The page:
Netflix’s new docuseries, ‟Live to 100: Secrets of the Blue Zones”, has taken the world by storm. Explorer, Dan Beuttner travels across the world to identify five longevity hotspots where their inhabitants live long, healthy lives.
The phenomenon, first coined by Beuttner in 2000, describes locations around the world where residents live long lives without the help of strict diets, regimes, supplements, but rather a way of life.
Green Chef’s diet and nutrition futures report coins the term ‟bluetrition” and shares tips for UK inhabitants to give the lifestyle a go.
Registered nutritionist and head chef at Green Chef, Anna Tebbs says: ‟ It isn’t just the diets themselves but the lifestyle around them, it’s about encouraging people to eat how they want and still take joy from food, and we see this across generations.”
Expert tips to adopt a blue zone lifestyle.
Regular family and community meals and sharing food together helps to strengthen social bonds and can even promote healthier eating habits. Engaging in your local community or with your loved ones will help foster a vital sense of belonging and bring a new level of fulfilment for purposeful living.
Try plant-based recipes and whole foods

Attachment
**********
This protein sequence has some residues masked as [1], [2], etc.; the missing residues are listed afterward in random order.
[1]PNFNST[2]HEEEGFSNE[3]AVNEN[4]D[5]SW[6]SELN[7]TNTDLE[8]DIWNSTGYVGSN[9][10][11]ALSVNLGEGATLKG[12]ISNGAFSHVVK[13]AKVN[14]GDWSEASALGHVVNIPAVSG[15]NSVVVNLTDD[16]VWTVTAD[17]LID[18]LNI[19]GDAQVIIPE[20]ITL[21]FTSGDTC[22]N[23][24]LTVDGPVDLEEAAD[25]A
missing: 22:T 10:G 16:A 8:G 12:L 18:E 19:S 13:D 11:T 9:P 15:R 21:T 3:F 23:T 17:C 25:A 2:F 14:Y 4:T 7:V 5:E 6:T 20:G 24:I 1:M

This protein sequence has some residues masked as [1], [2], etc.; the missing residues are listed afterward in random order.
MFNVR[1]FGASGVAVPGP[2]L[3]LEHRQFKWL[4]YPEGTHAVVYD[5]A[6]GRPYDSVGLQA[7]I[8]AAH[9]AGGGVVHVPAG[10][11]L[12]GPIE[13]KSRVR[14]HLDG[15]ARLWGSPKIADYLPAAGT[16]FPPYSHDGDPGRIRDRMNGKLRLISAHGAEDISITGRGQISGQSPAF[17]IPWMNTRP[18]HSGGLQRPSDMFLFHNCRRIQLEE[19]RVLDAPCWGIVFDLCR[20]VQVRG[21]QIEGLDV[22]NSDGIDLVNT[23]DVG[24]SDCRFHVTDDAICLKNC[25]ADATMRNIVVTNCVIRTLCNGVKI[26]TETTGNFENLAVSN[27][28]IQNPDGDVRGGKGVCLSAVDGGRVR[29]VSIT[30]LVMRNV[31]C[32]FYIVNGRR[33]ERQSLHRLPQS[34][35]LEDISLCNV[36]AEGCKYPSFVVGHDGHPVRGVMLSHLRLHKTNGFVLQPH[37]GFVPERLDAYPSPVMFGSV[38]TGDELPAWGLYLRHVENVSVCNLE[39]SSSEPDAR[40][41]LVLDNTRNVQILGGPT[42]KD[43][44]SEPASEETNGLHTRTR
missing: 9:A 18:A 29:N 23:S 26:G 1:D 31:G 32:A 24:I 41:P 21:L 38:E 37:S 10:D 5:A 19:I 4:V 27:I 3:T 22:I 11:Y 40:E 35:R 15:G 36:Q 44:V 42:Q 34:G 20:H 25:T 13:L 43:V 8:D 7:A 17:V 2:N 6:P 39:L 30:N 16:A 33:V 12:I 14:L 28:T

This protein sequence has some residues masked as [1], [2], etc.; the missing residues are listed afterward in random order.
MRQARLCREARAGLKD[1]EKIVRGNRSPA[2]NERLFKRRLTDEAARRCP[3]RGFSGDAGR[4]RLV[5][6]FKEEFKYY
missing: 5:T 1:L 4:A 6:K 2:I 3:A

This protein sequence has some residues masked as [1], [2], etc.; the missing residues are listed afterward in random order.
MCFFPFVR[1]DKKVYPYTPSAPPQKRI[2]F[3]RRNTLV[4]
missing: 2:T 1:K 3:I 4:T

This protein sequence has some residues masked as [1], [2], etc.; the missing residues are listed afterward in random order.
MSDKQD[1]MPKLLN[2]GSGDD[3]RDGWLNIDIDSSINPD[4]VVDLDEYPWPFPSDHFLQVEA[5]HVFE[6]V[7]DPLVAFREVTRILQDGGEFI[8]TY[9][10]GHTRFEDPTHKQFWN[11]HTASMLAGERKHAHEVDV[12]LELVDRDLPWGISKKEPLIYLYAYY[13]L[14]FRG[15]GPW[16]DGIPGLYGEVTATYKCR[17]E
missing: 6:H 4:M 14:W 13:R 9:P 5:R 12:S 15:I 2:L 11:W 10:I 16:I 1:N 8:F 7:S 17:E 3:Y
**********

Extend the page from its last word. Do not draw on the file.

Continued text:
The majority of Blue Zones consume healthy amounts of plant-based and whole foods like vegetables, whole grains, legumes and fruits. Speaking in Green Chef’s report, dietician Bari Stricoff says: “Whether Mediterranean or East Asian, it’s all about whole foods, primarily plant-based, diversity, low sugar, high fibre, good protein and an emphasis on healthy fats. In the UK, there’s so much processed food, and that’s the biggest barrier to adoption.” Start by adding nutritious vegan meals to your lunch roster to gradually introduce more plant based meals into your diet.
Blue Zones place emphasis on limiting and managing stress through daily routines or rituals. Find what works best for you and save time in your day to work on reducing your stress. How you feed your body can even play a role in your stress, so try to incorporate feel-good foods like dark chocolate, leafy greens or herbal teas.
Incorporate healthy fats
Limit saturated and trans fats and instead prioritise healthy fats like nuts, seeds and olive oil. Fish is an excellent source of healthy fat making a pescatarian diet a great starting point as nutritionist, Pixie Turner explains: “Oily fish and omega-3-rich foods – like salmon, mackerel or even algae-based supplements – are something for which most of the UK’s population does not meet their recommended allowances. With an ageing population, such sources of omega-3 could be integral to ensuring the health of citizens, from protecting against heart disease through improving brain function. Consumers in their 20s and 30s should be considering this now in order to benefit from a cumulative effect.”
Prioritise movement in daily routine
In Blue Zones, staying active is a natural part of daily life, and it doesn’t necessarily require intense exercise. Low-effort exercise such as walking, swimming, dancing or gardening is prevalent, with inhabitants of Blue Zones rarely spending time in the gym. Incorporating this ideology into your life can help maintain physical health for longer, may boost mental wellbeing, as well as enhance overall quality of life.